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A mid life crisis is not exclusive to men who suddenly cheat with a twenty-six year old, or women who fear that all they’ve done in life is bring up their kids and now have hot flashes. Many people feel, when they’ve reached a certain age, they’ve lost their big shot at that secret passion, forgetting that if they keep walking on that treadmill and going to yoga, they have maybe thirty more years to go.

Talk to most people in their 40s or 50s and they’ll tell you about something they’d rather be doing, if they had the time, money… or strength. It’s that strength that’s important, physical and mental. It’s about learning to give some things up, while learning not to give up on you.

For a long time I’ve played with the idea of my latest discovery or personal billboard, as ‘my new t-shirt.’ Last year I said, “My new t-shirt is There’s not Enough Time for Enough Therapy”, proudly declaring that we need to stop licking our proverbial childhood wounds and get on with it, even if it means remaining commitment phobic as usual.

Yesterday I thought of my newest rant/philosophy as an internal tattoo, since I’m way too commitment phobic to actually get one. So, my new ‘tattoo’ is Surrender! Not to the terrorists or the bullies or even the guy stalking you on Match.com, but rather surrender to what scares the crap out of you, which likely involves change. I mean, who said there was a time limit on change and at 47 no more was allowed and therefore all you could do was look back at what you’ve done so far. A close friend of mine had a baby at 48, another went back to school and got his law degree at 46 – my Mom started teaching at 65! But that’s them. More of us are petrified, full of self judgment and tired.

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My friend from junior high called me three days ago. We’ve always had a huge affection for one another, having lost and found our connection many times over the years. It seems she’s been working and living out of town for the last two years, with her husband visiting on weekends, having a marvelous time with romantic dinners and hikes in the mountains. And they both came to find, after twenty years of marriage, that they enjoyed the space on weekdays in their own cities and careers. A few weeks ago, her work ended and she returned home.

Suddenly, she has no job and feels out of sorts and he is apparently a bit downtrodden about his state of mid-life. They have a lovely house and kids in college, so they’re free to do what they want with this moment, but are frozen. She’s had a very successful career in an area that doesn’t really interest her and is afraid she’ll leave no memorable mark on the planet. He is sick, not of his work, but of the small business structure and difficulty to make real money. Why can’t they take new paths? But ahhh, the mortgage to the beloved family home for the kids to come home to… and more, the haunting panic of who am I if I’m no longer me?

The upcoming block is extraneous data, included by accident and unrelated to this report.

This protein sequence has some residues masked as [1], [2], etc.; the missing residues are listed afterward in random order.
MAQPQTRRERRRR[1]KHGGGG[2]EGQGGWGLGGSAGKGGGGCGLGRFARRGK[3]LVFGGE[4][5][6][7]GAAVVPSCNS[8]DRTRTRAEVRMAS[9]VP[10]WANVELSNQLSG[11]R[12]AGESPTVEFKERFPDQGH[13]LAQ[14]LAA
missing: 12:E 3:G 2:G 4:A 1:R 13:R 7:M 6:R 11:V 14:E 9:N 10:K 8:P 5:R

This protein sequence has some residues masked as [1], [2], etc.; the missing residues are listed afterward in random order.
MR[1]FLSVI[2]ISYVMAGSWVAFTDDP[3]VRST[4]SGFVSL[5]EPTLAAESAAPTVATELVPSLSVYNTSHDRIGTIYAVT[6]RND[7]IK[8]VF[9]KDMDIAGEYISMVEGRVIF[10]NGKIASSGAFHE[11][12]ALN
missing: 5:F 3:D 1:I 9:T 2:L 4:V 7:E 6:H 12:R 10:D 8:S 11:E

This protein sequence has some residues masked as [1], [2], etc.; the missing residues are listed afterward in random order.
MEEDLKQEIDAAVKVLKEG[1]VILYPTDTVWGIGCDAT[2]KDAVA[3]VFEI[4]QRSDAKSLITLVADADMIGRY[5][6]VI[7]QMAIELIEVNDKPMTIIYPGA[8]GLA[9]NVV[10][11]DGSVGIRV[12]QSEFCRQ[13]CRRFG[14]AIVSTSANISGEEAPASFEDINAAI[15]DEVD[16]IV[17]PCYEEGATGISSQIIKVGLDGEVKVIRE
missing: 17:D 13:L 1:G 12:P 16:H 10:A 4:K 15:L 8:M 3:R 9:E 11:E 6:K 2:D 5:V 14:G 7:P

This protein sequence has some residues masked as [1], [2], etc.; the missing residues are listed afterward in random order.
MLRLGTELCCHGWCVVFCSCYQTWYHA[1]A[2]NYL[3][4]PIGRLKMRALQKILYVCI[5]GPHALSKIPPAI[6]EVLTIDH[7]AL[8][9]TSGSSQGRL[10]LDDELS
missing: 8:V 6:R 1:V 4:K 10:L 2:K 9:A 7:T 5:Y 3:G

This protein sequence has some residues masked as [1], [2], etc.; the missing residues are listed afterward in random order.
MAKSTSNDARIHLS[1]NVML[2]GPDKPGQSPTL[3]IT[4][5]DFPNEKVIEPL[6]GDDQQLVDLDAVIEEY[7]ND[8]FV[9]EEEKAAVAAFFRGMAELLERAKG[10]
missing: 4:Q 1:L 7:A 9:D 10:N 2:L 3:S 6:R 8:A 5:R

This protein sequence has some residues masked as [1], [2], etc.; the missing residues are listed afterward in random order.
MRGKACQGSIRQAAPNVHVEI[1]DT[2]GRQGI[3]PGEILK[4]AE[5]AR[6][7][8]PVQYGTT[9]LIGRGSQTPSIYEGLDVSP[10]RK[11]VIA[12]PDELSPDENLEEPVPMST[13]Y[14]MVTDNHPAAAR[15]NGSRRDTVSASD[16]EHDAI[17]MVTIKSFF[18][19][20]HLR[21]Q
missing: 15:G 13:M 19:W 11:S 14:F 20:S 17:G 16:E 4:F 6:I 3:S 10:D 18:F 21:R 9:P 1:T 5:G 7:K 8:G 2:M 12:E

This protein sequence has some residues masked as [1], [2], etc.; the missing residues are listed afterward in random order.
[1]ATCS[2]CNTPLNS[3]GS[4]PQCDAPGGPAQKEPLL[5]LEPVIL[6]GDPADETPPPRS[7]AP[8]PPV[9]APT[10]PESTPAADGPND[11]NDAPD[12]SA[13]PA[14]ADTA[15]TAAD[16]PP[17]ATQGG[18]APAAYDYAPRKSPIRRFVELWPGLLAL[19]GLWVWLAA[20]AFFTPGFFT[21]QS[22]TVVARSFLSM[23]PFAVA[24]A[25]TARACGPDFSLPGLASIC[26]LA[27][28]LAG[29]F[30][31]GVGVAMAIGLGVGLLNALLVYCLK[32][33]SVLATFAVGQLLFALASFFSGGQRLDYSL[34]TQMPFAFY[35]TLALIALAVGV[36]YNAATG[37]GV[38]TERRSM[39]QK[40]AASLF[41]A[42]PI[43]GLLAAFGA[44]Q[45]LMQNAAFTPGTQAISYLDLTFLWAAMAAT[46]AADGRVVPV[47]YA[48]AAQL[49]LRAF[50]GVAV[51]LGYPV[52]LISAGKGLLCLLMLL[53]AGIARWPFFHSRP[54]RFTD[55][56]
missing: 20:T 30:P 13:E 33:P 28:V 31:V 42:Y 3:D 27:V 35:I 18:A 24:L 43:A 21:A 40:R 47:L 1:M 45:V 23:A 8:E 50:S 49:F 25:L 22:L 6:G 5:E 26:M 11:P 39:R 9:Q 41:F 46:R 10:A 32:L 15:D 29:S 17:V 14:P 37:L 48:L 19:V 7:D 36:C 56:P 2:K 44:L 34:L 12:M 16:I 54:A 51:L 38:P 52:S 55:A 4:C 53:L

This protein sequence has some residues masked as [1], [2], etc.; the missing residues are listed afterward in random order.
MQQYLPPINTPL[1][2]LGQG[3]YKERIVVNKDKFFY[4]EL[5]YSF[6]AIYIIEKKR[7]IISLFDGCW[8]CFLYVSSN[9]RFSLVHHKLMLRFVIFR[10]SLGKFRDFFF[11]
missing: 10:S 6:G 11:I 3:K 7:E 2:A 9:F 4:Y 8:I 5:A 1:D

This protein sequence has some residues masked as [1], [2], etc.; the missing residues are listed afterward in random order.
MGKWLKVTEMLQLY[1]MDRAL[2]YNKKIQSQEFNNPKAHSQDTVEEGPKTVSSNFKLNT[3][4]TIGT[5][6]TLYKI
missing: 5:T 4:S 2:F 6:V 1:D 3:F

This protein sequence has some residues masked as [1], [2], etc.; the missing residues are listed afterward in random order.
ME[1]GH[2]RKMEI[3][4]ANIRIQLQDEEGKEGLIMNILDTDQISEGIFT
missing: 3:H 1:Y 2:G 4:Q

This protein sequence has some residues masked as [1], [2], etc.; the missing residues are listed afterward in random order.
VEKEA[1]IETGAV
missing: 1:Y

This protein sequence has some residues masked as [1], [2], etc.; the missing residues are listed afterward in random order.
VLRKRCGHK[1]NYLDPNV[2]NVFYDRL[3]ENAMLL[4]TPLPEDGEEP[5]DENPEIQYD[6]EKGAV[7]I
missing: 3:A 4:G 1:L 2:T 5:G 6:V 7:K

At eighteen that happens and we go off to college, then again in our twenties and thirties – crossroads that pose the big questions, career, marriage, children…? But by our mid forties we don’t think about being faced with redefining or reinventing ourselves. It’s in fact the best time. When we already know what our abilities are, or at least the categories we excel in: money, creativity, writing, managing others, patience, organizing, technical dexterity, public speaking.

Because I’ve been an artist that flies by the seat of my pants, reinventing my income source every few years so as not to dry up creatively and become Bitter-Betty, I’ve had to tap into my power of adaptability numerous times. I often Google Late Bloomers, basking in the tales of both Julia Child starting her show, The French Chef and Raymond Chandler publishing The Big Sleep, at age 51!

I suggest to my friend to rent out their house for big bucks, get a one bedroom, furnish it from Ikea and breathe. “I want to work with those less fortunate!” She blurts out. “And I’ve worked for a company that helps people with low income housing but not in the hands-on department,” she practically howls. I suggest she give her higher paid “boring” skills as a bonus, while she works for whatever salary she can get in the area that excites her — helping others.

We laugh and then cry, feeling hopeful and youthful, about change.

p.s. last Sunday I had a yard sale and she came. She got that job, intensely working four days a week and so far feeling way more useful. Next they’ll send her to study “Green housing”, she’s excited. And I sold $150 worth of junk so I am too.

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